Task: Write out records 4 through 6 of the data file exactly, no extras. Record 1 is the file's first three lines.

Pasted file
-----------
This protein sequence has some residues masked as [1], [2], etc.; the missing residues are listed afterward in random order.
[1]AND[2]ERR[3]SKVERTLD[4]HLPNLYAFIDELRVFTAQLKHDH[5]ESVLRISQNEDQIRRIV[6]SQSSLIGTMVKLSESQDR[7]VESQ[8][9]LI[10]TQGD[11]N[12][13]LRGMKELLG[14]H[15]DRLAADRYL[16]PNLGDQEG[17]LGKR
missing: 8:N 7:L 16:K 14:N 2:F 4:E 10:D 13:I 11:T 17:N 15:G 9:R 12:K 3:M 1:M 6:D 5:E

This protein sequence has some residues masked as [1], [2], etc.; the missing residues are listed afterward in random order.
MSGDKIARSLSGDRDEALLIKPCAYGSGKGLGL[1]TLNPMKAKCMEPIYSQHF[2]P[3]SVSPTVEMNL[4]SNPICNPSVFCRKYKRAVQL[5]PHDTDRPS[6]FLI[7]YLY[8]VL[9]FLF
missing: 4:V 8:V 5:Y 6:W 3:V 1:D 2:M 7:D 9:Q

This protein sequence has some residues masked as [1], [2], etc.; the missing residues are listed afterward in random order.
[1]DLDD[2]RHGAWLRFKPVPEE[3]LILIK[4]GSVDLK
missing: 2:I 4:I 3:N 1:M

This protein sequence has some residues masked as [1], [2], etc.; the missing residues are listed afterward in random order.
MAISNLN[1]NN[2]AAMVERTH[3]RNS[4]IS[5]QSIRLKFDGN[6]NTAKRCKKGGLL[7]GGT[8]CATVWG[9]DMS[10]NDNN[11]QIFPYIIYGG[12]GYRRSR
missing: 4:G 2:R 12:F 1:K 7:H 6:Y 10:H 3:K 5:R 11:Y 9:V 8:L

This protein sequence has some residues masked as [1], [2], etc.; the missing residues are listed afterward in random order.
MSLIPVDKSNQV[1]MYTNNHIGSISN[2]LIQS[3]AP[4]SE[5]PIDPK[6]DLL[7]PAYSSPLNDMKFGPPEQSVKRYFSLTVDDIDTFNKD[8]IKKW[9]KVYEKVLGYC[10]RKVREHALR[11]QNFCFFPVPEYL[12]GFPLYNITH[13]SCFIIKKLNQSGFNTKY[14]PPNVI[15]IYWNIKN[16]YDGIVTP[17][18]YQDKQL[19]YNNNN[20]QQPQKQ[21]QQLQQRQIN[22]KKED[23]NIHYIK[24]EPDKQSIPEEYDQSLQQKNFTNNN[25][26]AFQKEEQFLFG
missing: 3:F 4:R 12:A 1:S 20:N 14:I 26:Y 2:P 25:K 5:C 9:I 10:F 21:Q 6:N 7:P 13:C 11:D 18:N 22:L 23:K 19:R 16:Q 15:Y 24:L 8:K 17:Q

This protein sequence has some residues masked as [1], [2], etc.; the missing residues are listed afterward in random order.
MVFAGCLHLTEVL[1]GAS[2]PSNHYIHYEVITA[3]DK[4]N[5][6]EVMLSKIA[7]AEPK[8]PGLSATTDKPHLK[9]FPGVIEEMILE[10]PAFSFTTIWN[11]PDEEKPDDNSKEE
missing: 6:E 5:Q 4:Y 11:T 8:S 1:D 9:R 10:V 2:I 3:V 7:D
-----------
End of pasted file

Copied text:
This protein sequence has some residues masked as [1], [2], etc.; the missing residues are listed afterward in random order.
MAISNLN[1]NN[2]AAMVERTH[3]RNS[4]IS[5]QSIRLKFDGN[6]NTAKRCKKGGLL[7]GGT[8]CATVWG[9]DMS[10]NDNN[11]QIFPYIIYGG[12]GYRRSR
missing: 4:G 2:R 12:F 1:K 7:H 6:Y 10:H 3:K 5:R 11:Y 9:V 8:L

This protein sequence has some residues masked as [1], [2], etc.; the missing residues are listed afterward in random order.
MSLIPVDKSNQV[1]MYTNNHIGSISN[2]LIQS[3]AP[4]SE[5]PIDPK[6]DLL[7]PAYSSPLNDMKFGPPEQSVKRYFSLTVDDIDTFNKD[8]IKKW[9]KVYEKVLGYC[10]RKVREHALR[11]QNFCFFPVPEYL[12]GFPLYNITH[13]SCFIIKKLNQSGFNTKY[14]PPNVI[15]IYWNIKN[16]YDGIVTP[17][18]YQDKQL[19]YNNNN[20]QQPQKQ[21]QQLQQRQIN[22]KKED[23]NIHYIK[24]EPDKQSIPEEYDQSLQQKNFTNNN[25][26]AFQKEEQFLFG
missing: 3:F 4:R 12:A 1:S 20:N 14:I 26:Y 2:P 25:K 5:C 9:I 10:F 21:Q 6:N 7:P 13:C 11:D 18:N 22:L 23:K 19:R 16:Q 15:Y 24:L 8:K 17:Q

This protein sequence has some residues masked as [1], [2], etc.; the missing residues are listed afterward in random order.
MVFAGCLHLTEVL[1]GAS[2]PSNHYIHYEVITA[3]DK[4]N[5][6]EVMLSKIA[7]AEPK[8]PGLSATTDKPHLK[9]FPGVIEEMILE[10]PAFSFTTIWN[11]PDEEKPDDNSKEE
missing: 6:E 5:Q 4:Y 11:T 8:S 1:D 9:R 10:V 2:I 3:V 7:D